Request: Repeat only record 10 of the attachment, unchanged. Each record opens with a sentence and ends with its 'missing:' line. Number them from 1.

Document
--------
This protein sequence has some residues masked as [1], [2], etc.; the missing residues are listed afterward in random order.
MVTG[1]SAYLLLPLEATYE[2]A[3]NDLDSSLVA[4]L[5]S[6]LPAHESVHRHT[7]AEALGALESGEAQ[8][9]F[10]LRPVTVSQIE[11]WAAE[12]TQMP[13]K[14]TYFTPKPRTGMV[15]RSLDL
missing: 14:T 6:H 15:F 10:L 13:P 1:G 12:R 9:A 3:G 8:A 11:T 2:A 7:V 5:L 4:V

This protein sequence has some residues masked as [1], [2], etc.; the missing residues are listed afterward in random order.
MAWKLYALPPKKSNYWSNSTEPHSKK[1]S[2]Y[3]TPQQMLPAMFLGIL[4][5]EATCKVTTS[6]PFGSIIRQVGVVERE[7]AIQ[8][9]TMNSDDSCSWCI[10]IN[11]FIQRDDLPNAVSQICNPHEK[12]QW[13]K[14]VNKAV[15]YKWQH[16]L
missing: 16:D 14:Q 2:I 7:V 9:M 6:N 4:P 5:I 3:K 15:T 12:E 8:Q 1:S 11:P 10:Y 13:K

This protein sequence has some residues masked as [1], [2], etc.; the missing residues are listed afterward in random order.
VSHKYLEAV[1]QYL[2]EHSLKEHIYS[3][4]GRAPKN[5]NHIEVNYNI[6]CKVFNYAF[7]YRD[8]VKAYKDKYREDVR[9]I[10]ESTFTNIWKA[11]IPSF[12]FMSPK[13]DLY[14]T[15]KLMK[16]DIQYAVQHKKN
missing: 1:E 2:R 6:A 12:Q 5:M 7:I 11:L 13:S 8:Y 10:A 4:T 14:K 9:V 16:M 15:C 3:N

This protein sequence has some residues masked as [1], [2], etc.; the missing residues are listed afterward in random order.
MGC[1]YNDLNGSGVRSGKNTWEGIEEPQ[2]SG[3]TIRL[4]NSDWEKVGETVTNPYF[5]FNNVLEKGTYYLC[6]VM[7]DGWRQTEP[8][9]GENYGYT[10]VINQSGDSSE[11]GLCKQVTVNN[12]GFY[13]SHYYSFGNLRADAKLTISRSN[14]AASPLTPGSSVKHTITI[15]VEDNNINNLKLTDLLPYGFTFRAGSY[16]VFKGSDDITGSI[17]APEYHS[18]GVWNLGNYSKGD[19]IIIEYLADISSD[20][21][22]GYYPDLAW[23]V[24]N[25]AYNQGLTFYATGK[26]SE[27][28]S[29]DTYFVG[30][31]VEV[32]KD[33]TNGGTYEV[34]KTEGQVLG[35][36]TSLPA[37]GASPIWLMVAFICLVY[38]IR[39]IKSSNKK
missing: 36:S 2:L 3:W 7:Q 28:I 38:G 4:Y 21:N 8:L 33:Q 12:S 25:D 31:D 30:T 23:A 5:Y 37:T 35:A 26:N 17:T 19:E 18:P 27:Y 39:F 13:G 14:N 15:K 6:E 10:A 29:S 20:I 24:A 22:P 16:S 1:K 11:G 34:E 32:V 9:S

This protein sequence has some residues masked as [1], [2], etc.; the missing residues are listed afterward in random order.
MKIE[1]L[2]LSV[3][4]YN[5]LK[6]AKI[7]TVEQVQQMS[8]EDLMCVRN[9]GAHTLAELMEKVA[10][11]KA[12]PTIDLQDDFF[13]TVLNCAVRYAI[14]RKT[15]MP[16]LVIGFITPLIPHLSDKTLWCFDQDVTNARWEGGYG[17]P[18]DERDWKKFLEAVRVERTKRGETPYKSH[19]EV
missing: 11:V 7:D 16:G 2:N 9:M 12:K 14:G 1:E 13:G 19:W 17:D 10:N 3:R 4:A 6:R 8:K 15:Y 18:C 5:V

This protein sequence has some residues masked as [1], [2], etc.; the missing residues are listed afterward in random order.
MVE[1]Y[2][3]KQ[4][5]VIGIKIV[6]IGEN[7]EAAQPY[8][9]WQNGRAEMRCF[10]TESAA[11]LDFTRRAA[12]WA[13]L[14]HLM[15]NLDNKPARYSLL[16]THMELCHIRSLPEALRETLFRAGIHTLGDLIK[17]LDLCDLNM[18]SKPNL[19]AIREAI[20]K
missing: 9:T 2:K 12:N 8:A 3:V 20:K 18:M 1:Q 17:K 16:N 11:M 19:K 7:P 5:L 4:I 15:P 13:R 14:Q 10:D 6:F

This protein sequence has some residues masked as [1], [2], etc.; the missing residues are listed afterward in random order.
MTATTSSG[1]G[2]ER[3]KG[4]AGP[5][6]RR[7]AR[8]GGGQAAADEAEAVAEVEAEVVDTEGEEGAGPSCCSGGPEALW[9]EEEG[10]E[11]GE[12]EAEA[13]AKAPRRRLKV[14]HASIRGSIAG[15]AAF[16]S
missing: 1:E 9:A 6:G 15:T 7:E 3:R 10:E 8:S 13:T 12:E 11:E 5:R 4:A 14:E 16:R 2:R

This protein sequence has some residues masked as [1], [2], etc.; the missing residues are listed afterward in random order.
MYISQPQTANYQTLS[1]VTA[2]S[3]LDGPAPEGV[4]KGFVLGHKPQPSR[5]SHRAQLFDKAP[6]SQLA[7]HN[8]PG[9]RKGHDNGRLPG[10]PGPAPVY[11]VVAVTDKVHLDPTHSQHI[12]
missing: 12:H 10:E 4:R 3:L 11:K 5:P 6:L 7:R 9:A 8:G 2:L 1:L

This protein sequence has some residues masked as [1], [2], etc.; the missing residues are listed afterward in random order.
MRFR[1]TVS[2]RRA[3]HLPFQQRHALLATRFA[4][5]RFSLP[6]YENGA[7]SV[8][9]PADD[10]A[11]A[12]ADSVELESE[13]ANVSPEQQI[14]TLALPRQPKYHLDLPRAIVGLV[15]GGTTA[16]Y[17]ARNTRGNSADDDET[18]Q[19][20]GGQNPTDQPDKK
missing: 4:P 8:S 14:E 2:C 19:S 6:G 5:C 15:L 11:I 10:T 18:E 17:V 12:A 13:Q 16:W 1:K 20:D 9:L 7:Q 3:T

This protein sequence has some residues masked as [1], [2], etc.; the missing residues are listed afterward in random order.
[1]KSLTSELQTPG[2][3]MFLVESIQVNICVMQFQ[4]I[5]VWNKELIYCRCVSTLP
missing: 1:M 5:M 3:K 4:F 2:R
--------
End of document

This protein sequence has some residues masked as [1], [2], etc.; the missing residues are listed afterward in random order.
[1]KSLTSELQTPG[2][3]MFLVESIQVNICVMQFQ[4]I[5]VWNKELIYCRCVSTLP
missing: 1:M 5:M 3:K 4:F 2:R